Nobel-prize-winning chemist Dr. Roald Hoffmann will be coming to Geneva. In conjunction with STEM (science, technology, engineering and math) Day, Roald Hoffmann will be at John White Chapel in Old Main for a 7:30 p.m. lecture on Thursday, October 25, and a second lecture at 10:10 a.m. on Friday, October 26.
A Polish Holocaust survivor, Hoffmann immigrated to the U.S. at 11 years of age. He entered Columbia College in New York as a Pulitzer Free Scholar and received his B.A. in chemistry. He then and went on to earn an M.A. in physics and a Ph.D. in chemical physics at Harvard University. In 1981, the Nobel Prize in Chemistry was awarded jointly to Roald Hoffmann and Kenichi Fukui for "their theories, developed independently, concerning the course of chemical reactions," according to the Nobel Prize website.
From 1962-1965, Dr. Hoffmann was a Junior Fellow in the Society of Fellows at Harvard. Since 1965, he has taught at Cornell University, where he is now the Frank H.T. Rhodes Professor of Humane Letters Emeritus.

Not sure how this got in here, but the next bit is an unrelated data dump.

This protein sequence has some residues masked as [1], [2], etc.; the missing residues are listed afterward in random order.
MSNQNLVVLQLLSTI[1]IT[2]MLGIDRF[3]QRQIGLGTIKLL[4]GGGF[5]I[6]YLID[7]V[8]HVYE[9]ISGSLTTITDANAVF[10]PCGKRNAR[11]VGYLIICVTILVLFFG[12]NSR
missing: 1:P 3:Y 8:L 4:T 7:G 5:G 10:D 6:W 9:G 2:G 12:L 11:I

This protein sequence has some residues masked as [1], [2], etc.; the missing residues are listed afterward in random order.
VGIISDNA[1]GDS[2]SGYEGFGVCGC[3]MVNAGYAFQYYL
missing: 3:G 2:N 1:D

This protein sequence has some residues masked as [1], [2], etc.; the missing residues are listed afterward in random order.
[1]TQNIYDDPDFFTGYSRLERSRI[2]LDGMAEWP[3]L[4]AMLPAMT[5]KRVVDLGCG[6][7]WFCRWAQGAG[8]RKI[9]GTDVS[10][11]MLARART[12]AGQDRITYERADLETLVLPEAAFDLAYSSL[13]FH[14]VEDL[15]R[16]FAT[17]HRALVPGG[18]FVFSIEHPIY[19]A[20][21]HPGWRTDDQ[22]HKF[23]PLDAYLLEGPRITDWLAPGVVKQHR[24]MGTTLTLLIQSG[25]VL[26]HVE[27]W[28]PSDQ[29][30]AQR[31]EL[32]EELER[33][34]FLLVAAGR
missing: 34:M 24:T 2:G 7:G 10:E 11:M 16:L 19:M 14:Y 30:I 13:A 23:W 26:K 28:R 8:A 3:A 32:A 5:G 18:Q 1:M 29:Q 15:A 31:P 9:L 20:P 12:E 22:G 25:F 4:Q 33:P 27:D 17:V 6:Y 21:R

Dr. Hoffmann also participated in the production of The World of Chemistry, a series of 26 half-hour television programs about chemistry. He is the presenter for the series, which has been aired on PBS beginning in 1990.
In addition to his career as a prize-winning chemist, Dr. Hoffmann is a published poet; a vocation that he has stated is far more difficult. His first collection, The Metamict State, was published by the University of Central Florida Press in 1987, and was followed with a second collection, Gaps and Verges, in 1990. He received the 1988 Pergamon Press Fellowship in Literature at the Djerassi Foundation, Woodside, CA, where he was in residence for three years.
Dr. Hoffmann is coming to the college as part of the Geneva Visiting Artist and Lecture Series (GVALS). His appearances are free and open to the public.
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